• The Democratic National Convention (covering the nomination of Barack Obama as the Democrat presidential candidate) and the official US Presidential Inauguration sites both chose Silverlight, and delivered seamless smooth streaming of the events despite huge traffic.
  • Netflix switched their Instant Watch video-on-demand service over to Silverlight 2, taking full advantage of the in-browser content protection support to offer a solution palatable to both content owners and consumers on Mac and PC.
  • Today Home Shopping Network released an upgraded Silverlight 2 version of their player that offers live and on-demand broadcast of their offerings.
  • In Europe, Silverlight is making huge strides. Sky (one of the largest satellite broadcasters in the world) launched a VoD service in December. As Planetstream notes, Silverlight “has already been adopted by some major European broadcasting & web companies, with live and on-demand content being offered by, amongst others, ITV, MSN UK, Radiotelevisione Italiana, RTL (Europe's largest TV, radio and production company), SBS, Setanta, France Television, L'Equipe TV and TF1. The implementation of Silverlight continues to grow significantly in European markets”.
  • Again today, the largest Italian television broadcaster, RAI, launched their new TV portal built entirely with Silverlight 2 and Windows Media Services, offering smooth streaming of VoD content across seven channels.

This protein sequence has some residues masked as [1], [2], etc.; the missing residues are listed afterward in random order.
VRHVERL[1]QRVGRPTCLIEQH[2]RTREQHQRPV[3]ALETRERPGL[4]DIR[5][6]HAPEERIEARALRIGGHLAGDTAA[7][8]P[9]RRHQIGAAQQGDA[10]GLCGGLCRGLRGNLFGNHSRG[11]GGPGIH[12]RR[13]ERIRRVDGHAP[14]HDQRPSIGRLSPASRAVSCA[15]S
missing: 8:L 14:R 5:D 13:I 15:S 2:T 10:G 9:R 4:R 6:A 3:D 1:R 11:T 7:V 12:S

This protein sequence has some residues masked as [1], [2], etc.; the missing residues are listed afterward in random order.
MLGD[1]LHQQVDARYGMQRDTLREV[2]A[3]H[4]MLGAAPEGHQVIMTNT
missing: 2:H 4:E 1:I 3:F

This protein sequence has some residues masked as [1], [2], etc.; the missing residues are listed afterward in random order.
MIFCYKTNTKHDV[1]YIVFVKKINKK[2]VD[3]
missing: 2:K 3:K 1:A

• In Japan, the public broadcaster NHK has teamed up with other partners to launch JIB TV as an international TV portal. In Korea, SBS has built their own portal using Silverlight.
  • There’s a lot more coming (as you can imagine, we’ve got plenty of big announcements saved up for MIX09). And I know I’ve missed plenty here – this is just a quick skim of the ones that come to mind.

Of course, Silverlight is more than a media player – with a rich WPF-based application framework, enterprises and web sites are starting to use the new capabilities introduced in Silverlight 2 to build powerful RIAs. AOL Mail is just one very early example of this, but there are plenty of others in development that we’ll talk about in due course.

In short, we’re delighted with the progress of Silverlight, just four months after the release of Silverlight 2. While we’re not complacent about the work ahead, it’s almost amusing to read about stagnation when we’re seeing the Silverlight ecosystem really build momentum.

Don’t let Adobe’s attempt to frame the debate confuse you about the reality of the marketplace; instead, pick the tools that match your needs and skills. Whether you pick Flash or Silverlight, know that you’re choosing a technology that has broad market adoption and a vibrant ecosystem.